Bilingual Education for Central America (or BECA, ‘scholarship’ in Spanish) is an organisation based in Cofradia, Honduras, set up to provide bilingual education to Central American children aged 4 – 15. BECA is a truly inspiring organisation, operating a unique model where decision making and responsibility are shared with its local community partners. These equal-footing partnerships have proven to be highly successful – BECA now provides education to 470 disadvantaged students and enjoys long-lasting relationships between its teachers and community members. Pocket Robin caught up with Sean Bell, BECA’s Executive Director to find out more.
Jaime Koppel first came to Cofradia, Honduras as a volunteer teacher. Two years later in 2003, she founded BECA to support a school for children from low-income families in the area, which was in need of volunteer bilingual teachers. At this time Jamie met with the parents of the community to lay the foundation for a new model of education; where the parents would be the legal owners and set up the infrastructure, and BECA would supply the bilingual volunteers, counsel and feedback.
This model proved very successful and after a few years, went on to provide the framework for 2 more BECA community schools, one set up in a town of families displaced by Hurricane Mitch, the other established to provide education to children from extremely traumatic backgrounds.
In one BECA school it was the parents themselves who agreed a base tuition rate that every family could afford. BECA then operates a 4-point scholarship scheme on top of this where parents can either pay $2 per point or work 4 hours a month in the schools themselves – helping to build new classrooms, cleaning, selling food etc. All the money from this system gets reinvested back in to the schools and pays for school counsellors and new school buildings.
BECA’s model makes it a rather unique organisation therefore: BECA does not own and operate any of its schools; the community does, and the parents are truly invested.
Sadly, less than 40% of students continue on to High School in Honduras. A lot drop out at 6th Grade (aged 11 or 12) to become income earners. Honduras also has one of the biggest inequality gaps in the world: 70% live below the national poverty line, 30% above, with no or few opportunities to ‘cross over’. With the increase in US businesses, call centres and tourism in Honduras, one skill that separates the two is English. Honduran parents see the value in giving their children a bilingual education: it opens so many otherwise closed doors.
Sean is clearly proud of the opportunities BECA’s schools provide for local communities: its graduates have gone on to great things – 3 on scholarship in the US, others attending High School, Universities or holding down highly paid jobs in Honduras.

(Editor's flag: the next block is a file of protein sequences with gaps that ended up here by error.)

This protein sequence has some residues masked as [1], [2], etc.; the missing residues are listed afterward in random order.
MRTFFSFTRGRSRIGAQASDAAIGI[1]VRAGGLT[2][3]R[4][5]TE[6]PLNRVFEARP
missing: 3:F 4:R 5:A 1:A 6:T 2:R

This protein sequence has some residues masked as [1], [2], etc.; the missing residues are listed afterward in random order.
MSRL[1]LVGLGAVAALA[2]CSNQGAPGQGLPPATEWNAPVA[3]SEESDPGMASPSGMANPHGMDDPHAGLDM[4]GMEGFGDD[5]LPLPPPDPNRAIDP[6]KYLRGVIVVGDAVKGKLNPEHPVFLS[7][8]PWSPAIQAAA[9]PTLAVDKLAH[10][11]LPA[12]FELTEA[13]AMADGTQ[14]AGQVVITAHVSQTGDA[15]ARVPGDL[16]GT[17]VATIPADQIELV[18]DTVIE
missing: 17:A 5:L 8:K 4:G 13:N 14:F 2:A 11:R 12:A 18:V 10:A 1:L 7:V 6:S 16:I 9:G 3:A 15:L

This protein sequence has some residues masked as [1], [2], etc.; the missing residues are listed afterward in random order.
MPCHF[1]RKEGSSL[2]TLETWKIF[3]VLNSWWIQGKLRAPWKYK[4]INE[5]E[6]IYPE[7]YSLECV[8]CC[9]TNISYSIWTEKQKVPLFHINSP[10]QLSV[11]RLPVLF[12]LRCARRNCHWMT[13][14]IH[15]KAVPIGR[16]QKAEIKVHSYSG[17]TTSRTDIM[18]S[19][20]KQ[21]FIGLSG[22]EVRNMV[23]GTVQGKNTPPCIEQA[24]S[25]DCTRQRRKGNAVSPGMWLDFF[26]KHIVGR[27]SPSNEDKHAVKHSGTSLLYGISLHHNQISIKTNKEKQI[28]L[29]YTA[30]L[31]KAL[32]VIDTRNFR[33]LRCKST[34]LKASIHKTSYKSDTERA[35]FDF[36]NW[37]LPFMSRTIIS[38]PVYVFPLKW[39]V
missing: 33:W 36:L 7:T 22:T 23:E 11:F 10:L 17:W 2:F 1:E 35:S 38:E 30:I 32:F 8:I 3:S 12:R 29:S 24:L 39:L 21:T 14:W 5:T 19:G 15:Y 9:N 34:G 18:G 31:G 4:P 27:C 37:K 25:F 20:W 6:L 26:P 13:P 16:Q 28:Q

But it’s not just BECA’s students whose lives are enriched; BECA’s mission is to also empower its volunteers by connecting them with the community. BECA volunteers attend Summer Institute training – including a 2 week homestay and Spanish classes – prior to the school year start, as well as professional development throughout the school year.
Sean also talks at length about how warm and welcoming the Honduran communities are towards BECA’s volunteers and more importantly, how much respect and care they show them. His favourite memories from his 3 years in Honduras have been spending the holidays with many of the local families; laughing and joking together, eating traditional tamales and drinking coffee. This immersion of volunteers into local communities has become very much part of BECA’s culture.
Sean is also keen to counterbalance the negative attention Honduras receives, often blown up by the press. Whilst Honduras does suffer from high crime rates in certain areas, these are very much isolated and overshadow the real Hondurans who Sean describes as “the most welcoming, caring, loving and generous”.
“Reach out. You are not going to find a more personally and professionally rewarding opportunity. Those kids that you’re going to teach every day are going to fill you with so much love. And the families are going to welcome you like your own family. If you’re looking for a life-changing experience, I don’t think there’s any other that exists like this.”
We wish BECA all the very best for what we are sure is set to be a bright and promising future.
To read more about BECA, including details on how to become a volunteer, visit their website: www.becaschools.org